Someone Is Learning How to Take Down the Internet


Locutus
#1
Over the past year or two, someone has been probing the defenses of the companies that run critical pieces of the Internet. These probes take the form of precisely calibrated attacks designed to determine exactly how well these companies can defend themselves, and what would be required to take them down. We don't know who is doing this, but it feels like a large nation state. China or Russia would be my first guesses.

First, a little background. If you want to take a network off the Internet, the easiest way to do it is with a distributed denial-of-service attack (DDoS). Like the name says, this is an attack designed to prevent legitimate users from getting to the site. There are subtleties, but basically it means blasting so much data at the site that it's overwhelmed. These attacks are not new: hackers do this to sites they don't like, and criminals have done it as a method of extortion. There is an entire industry, with an arsenal of technologies, devoted to DDoS defense. But largely it's a matter of bandwidth. If the attacker has a bigger fire hose of data than the defender has, the attacker wins.

Recently, some of the major companies that provide the basic infrastructure that makes the Internet work have seen an increase in DDoS attacks against them. Moreover, they have seen a certain profile of attacks. These attacks are significantly larger than the ones they're used to seeing. They last longer. They're more sophisticated. And they look like probing. One week, the attack would start at a particular level of attack and slowly ramp up before stopping. The next week, it would start at that higher point and continue. And so on, along those lines, as if the attacker were looking for the exact point of failure.


mo


https://www.schneier.com/blog/archiv...e_is_lear.html (external - login to view)
 
Danbones
#2
who isn't probing ???

I'm surprised you didn't consider it might be yankee or Israeli hackers
like it has been so many times before
you know: fukushima stuxnet and Sh!t
 
petros
+1
#3  Top Rated Post
This will certainly impact climate change.
 
tay
#4
Over the past year or two?

Well knock me over with a feather with that breaking news.

Welcome to the internet Mr Schneir
 
petros
#5
Quote: Originally Posted by tayView Post

Well knock me over with a feather

Wimp.
 
Locutus
#6
Quote: Originally Posted by tayView Post

Over the past year or two?

Well knock me over with a feather with that breaking news.

Welcome to the internet Mr Schneir


yeah mr knowledge...we're not talking script-kiddies or anonymous fukking with two bit sites. but thanks for your little input. the verisign doc shows a yuuge increase in numbers and attack size.
 
Jinentonix
#7
Time to call up the Israeli's and see if they can borrow some of their counter-hackers. They have some of THE best in the world. They've counter-hacked Anonymous and they've counter-hacked the Chinese on at least one occasion.
 
Murphy
#8
Okay, let's relax and get a grip on the facts. A little perspective never hurts, right?

We were all warned about Internets care, when it first came out. Some of the younger readers won't know this because they weren't around at the beginning. At any rate, this is a very short history of the Internets, it's early daze and the maintenance warnings, which after 42 years, have not changed.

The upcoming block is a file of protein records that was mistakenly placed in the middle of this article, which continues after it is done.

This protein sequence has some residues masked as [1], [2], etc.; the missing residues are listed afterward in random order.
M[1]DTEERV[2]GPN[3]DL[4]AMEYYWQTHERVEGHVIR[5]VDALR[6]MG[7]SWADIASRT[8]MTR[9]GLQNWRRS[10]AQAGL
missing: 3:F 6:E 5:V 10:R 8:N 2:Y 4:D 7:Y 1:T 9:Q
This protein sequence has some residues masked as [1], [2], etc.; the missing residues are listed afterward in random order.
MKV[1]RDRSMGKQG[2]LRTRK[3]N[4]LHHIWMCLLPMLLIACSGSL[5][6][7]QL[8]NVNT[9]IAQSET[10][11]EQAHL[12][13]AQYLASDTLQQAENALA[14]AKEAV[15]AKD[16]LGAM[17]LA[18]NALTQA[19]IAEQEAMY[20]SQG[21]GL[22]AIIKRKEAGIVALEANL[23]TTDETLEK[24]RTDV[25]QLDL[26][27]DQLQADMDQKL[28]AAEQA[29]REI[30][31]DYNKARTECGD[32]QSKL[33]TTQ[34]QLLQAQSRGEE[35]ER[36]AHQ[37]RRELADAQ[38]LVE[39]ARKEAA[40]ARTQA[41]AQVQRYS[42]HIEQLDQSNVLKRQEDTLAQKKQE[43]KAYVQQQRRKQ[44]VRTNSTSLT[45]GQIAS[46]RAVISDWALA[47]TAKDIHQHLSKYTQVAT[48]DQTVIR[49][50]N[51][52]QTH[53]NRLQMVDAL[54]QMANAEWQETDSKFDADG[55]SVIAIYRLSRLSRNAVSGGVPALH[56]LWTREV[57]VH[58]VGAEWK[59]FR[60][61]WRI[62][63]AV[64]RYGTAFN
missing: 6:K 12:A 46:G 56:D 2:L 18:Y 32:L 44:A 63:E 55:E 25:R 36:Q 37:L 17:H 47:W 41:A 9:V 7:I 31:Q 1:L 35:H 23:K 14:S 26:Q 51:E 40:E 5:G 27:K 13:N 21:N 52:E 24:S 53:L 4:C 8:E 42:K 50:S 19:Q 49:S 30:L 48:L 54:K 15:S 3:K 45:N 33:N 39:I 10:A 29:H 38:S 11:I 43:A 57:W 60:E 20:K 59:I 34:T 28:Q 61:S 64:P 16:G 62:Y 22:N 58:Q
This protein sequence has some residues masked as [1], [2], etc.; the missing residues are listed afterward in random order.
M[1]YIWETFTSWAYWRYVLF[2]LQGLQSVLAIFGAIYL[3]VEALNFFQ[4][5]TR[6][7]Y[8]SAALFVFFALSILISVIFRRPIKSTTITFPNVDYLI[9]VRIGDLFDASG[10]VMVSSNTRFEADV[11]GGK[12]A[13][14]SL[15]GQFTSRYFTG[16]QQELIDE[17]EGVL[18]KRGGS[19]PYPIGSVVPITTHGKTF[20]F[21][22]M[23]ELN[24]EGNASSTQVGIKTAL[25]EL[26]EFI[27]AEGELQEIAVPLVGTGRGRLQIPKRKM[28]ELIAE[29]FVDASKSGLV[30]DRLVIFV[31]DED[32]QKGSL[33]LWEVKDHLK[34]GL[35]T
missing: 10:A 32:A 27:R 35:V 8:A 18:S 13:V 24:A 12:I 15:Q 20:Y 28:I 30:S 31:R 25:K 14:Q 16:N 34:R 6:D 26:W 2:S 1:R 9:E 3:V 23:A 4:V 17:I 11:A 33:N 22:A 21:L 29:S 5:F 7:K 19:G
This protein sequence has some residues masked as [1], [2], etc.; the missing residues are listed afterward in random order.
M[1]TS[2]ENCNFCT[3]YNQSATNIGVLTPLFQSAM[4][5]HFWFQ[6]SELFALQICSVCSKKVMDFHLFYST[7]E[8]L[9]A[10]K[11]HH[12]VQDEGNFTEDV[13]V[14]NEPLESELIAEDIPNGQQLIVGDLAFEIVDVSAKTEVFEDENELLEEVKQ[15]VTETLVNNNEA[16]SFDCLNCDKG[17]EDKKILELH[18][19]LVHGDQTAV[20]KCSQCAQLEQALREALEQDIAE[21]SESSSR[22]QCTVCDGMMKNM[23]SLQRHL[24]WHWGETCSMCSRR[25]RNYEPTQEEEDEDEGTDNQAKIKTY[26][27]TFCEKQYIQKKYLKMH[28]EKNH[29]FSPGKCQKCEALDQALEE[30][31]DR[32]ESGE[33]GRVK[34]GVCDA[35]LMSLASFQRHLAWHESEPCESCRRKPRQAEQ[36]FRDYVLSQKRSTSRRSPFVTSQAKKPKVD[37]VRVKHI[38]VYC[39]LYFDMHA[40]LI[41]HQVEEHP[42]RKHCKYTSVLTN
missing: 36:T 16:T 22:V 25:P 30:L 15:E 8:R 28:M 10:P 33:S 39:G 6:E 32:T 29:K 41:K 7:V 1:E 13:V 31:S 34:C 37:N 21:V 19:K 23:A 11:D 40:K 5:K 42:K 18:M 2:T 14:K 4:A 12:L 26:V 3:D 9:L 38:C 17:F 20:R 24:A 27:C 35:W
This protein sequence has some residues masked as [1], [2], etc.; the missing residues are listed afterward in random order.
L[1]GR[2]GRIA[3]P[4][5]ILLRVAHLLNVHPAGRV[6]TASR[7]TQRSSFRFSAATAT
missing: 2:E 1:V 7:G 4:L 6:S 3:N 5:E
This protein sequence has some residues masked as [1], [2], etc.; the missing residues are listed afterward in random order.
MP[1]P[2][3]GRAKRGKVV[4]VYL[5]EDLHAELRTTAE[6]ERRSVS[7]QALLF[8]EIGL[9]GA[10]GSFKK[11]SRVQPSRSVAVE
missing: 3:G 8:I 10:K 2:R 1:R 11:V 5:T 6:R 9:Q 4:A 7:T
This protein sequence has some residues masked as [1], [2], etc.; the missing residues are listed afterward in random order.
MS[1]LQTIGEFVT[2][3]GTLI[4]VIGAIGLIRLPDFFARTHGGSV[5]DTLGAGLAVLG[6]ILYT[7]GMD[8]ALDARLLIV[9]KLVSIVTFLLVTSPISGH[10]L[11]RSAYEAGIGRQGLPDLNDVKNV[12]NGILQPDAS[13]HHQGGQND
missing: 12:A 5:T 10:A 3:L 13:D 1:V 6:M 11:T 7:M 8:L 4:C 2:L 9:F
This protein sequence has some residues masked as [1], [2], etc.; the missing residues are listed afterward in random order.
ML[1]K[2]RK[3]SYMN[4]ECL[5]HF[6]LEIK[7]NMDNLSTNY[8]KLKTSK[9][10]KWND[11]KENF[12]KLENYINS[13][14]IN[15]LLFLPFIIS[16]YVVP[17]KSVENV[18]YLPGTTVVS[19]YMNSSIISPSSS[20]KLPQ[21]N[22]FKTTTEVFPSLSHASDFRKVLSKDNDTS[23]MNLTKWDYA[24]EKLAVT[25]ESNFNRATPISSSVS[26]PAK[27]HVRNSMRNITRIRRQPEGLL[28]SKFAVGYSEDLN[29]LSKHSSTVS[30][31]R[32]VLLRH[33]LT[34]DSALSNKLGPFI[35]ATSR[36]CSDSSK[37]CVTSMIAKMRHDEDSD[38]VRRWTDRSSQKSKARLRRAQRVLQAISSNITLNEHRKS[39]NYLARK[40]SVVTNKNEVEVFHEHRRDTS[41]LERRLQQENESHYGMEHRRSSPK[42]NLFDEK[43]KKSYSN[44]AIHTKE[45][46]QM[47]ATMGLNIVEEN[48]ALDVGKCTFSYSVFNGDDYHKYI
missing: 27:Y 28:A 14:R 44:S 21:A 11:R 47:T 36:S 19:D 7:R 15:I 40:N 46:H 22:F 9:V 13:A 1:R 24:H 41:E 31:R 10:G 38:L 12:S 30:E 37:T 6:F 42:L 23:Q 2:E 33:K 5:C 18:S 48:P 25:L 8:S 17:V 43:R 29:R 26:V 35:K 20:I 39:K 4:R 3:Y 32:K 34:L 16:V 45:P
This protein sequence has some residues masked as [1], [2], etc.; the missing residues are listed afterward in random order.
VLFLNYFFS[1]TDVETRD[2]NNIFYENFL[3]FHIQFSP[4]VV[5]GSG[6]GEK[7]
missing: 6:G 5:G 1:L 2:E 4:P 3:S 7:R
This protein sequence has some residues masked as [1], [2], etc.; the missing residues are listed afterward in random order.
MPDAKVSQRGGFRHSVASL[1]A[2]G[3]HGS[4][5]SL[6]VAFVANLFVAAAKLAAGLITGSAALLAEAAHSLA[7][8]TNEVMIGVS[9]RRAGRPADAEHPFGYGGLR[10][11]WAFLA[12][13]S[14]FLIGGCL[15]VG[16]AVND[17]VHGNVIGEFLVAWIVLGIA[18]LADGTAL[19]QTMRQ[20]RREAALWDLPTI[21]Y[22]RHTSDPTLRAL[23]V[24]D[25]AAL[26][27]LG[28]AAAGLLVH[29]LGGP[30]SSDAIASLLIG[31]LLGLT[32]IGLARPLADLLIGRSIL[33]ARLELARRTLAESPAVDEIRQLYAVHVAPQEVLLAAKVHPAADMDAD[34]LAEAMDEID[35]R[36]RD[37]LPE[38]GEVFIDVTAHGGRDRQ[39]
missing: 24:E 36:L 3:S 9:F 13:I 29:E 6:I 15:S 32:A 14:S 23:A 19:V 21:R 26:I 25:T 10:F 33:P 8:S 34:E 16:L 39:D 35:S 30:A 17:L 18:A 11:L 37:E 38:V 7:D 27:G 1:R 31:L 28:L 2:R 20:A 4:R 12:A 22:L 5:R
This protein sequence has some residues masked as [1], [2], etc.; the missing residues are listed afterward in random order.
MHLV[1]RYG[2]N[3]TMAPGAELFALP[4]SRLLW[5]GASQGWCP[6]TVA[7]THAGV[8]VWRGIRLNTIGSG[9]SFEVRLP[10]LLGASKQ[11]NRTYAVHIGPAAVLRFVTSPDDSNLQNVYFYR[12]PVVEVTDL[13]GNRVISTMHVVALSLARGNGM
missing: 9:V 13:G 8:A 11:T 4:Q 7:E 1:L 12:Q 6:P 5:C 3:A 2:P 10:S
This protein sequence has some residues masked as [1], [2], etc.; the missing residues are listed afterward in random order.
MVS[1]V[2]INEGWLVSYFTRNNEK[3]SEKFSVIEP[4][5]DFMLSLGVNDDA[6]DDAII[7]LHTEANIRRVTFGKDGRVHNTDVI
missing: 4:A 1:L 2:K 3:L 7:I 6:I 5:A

To begin, the Internets was invented in Sudbury, Ontario in 1972. That's 44 years ago for those whose math skills are lacking. Rene Deschambres, its creator, was an unemployed copper miner who said the Internets was a mistake. Rene was searching for a way to turn off his alarm clock without having to roll over in bed. He wasn't trained in electronics, but loved to tinker in his garage.

In 1971, he had a box of baby monitors that he fished out of a dumpster behind Woolco (remember them?). The radios, made by different manufacturers, were broken but otherwise in good shape. Because he was unemployed, Rene had plenty of time to dumpster dive, and came up with these treasures.

Because he was uneducated and not constrained by the rules of electronics and solid state theory, Rene created what he thought was a remote control "alarm clock turner offer". He used it with great effect for several months, until one morning in early 1972, when his box answered him back. Another man, Al Bell of Garson, Ontario, also unemployed, and an inveterate tinkerer himself, spoke to Rene on his 'voice activated coffeemaker'.

This communication is considered by historians to be the first 'online chat'.

Both would go on to lead rather uneventful lives in northern Ontario. Deschambres never worked again, but made money as a private contractor and designer for various aerospace companies in the US and Canada.

Deschambres marketed the Internets from his garage, selling the original kit for $19.99. All the kits were mailed by Canada Post. In part, the instructions reminded users to wash the Internets with mild soap and water occasionally and never leave them in direct sunlight. Do not lick.

Some other forgotten Internets facts:

1. The original Internets operated using 4 D cell batteries.
2. The military scoffed at Rene's invention.They called it 'a stupid, unimaginative idea and probably a scam'. From the original rejection letter issued by the DND. "...the government is not in the habit of spending wastefully. Your creation appears to be fraudulent...."
3. Sky blue was the original Internets colour.
4. Bill Gates bought one mail order.
5. In 1975, Nigeria was Rene's largest customer.
6. In Quebec, Rene's invention was marketed as a "spirit box" (Boite à Fantôme). People could talk to dead relatives using it.

Rene is also the inventor of Ali AckBarrr! The self beheading, Muzzie doll.